SCIENCE AND FAITH: Scientists, Archeologists Say Infrared Tool Led Them To Last Supper Room

At first glance, I thought this was something straight out of the fever swamp section of the National Enquirer newsroom or maybe even the Midnight News, but, no, the following news report was produced and appeared on a credible Israeli news outlet.

The claim being reported is that by using 3D imaging made possible by advanced infrared technology, a team of scientists and archeologists were able to create a digital history of a storied building in the Jerusalem area where Christian tradition claims the Last Supper was held.

Do I accept that this effort has actually discovered a means of recreating the room where Jesus had the Last Supper? To be honest, I am quite skeptical. The imaging is of a room, but not necessarily the room. Watch the segment and share your thoughts.



Author: Mark Tapscott

Follower of Christ, devoted husband of Claudia, doting father and grandfather, conservative lover of liberty, journalist and First Amendment fanatic, former Hill and Reagan aide, vintage Formula Ford racer, Okie by birth/Texan by blood/proud of both, resident of Maryland. Go here:

2 thoughts on “SCIENCE AND FAITH: Scientists, Archeologists Say Infrared Tool Led Them To Last Supper Room”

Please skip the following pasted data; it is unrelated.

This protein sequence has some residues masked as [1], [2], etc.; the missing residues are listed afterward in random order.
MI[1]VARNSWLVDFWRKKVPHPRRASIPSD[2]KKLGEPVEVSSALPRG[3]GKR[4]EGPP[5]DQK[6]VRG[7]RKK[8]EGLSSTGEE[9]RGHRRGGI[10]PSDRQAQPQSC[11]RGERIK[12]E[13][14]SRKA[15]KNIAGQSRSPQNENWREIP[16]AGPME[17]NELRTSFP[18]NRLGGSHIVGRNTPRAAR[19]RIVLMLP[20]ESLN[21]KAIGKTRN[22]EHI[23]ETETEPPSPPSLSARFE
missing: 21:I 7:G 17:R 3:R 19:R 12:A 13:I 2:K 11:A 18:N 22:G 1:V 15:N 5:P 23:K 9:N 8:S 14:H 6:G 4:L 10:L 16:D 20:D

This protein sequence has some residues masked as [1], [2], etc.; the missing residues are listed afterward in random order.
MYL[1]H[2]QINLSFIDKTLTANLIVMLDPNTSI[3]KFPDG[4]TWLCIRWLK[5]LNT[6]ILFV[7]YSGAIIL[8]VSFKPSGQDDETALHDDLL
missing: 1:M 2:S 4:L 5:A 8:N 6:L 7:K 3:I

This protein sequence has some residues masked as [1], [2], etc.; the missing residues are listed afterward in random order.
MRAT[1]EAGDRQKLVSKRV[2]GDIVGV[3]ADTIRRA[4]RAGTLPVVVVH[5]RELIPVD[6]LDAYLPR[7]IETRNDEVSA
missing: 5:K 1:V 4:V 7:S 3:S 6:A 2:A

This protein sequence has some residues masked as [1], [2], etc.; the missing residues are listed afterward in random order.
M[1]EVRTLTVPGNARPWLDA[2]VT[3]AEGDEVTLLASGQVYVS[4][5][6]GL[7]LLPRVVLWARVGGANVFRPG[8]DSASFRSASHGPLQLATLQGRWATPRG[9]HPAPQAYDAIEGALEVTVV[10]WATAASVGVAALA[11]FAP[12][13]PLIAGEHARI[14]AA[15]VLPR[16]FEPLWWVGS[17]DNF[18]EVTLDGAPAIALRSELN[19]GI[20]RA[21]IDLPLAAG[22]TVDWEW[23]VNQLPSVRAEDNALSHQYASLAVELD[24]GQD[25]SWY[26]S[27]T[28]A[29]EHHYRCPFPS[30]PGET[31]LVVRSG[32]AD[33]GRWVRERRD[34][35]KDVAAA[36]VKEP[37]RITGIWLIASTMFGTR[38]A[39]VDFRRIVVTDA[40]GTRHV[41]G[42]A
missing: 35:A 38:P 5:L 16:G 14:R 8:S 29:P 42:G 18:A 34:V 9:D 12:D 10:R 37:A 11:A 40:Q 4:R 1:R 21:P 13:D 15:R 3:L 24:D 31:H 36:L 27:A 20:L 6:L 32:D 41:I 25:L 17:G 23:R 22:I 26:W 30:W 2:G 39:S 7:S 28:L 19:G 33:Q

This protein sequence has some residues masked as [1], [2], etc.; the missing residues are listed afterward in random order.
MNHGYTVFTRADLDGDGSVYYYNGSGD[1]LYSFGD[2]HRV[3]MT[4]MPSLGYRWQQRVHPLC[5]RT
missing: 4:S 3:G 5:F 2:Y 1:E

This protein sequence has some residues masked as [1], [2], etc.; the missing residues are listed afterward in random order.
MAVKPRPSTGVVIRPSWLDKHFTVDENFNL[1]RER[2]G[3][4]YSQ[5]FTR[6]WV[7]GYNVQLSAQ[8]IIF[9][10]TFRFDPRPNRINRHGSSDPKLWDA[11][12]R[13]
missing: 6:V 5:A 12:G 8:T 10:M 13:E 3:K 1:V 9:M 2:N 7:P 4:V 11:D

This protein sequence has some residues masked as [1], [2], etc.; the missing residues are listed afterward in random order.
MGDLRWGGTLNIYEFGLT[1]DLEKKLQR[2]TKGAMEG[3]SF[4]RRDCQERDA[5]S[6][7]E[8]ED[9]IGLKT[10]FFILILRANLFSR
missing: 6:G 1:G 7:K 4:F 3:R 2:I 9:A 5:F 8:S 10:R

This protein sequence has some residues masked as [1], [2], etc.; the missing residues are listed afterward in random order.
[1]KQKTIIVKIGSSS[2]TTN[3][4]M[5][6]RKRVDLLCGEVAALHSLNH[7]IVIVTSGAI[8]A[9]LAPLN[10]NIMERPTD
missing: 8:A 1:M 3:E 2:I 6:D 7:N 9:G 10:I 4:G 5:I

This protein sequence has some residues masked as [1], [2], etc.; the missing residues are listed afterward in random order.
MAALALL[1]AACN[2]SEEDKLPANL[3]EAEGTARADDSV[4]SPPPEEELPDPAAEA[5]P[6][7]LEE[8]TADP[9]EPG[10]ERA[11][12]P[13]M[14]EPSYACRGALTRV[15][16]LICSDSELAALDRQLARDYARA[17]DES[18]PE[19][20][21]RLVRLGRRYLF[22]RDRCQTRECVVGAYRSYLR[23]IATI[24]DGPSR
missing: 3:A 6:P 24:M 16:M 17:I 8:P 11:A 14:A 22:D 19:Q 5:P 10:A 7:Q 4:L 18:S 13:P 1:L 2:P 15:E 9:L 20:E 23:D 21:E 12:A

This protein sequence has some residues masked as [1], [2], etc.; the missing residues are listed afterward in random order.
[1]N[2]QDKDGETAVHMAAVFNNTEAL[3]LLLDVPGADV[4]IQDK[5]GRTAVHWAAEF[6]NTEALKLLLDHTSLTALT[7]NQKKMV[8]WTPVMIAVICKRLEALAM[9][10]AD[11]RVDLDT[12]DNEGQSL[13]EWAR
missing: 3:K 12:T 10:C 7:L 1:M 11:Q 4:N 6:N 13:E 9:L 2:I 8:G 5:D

1. When I was a Protestant I was very skeptical of these ancient things. Now, as a Catholic, I am pleasantly amazed when buildings, locations, and items linked with holy traditions begin to look more and more true. I think it has to do with our respect for history and the veracity of Biblical events and historical events.
    I don’t know if this room at the Cenacle is the room where the Lord and Apostles shared the Last Supper. The authority seems sure the building is ancient even by Jerusalem standards, so it is reasonable to believe that Jesus has been there. Maybe it is the traditional room.
    I do believe that it amuses the Father for his children to be surprised and puzzled when these things are revealed, bringing a response of, “maybe this really did happen.”

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    1. Thanks for sharing your observations, Anne. I am a Southern Baptist, but I did graduate work in political philosophy at a traditional Catholic school, the University of Dallas, many years ago. I wonder if perhaps the difference in reactions to such claims has to do with different understandings of the nature of symbols.


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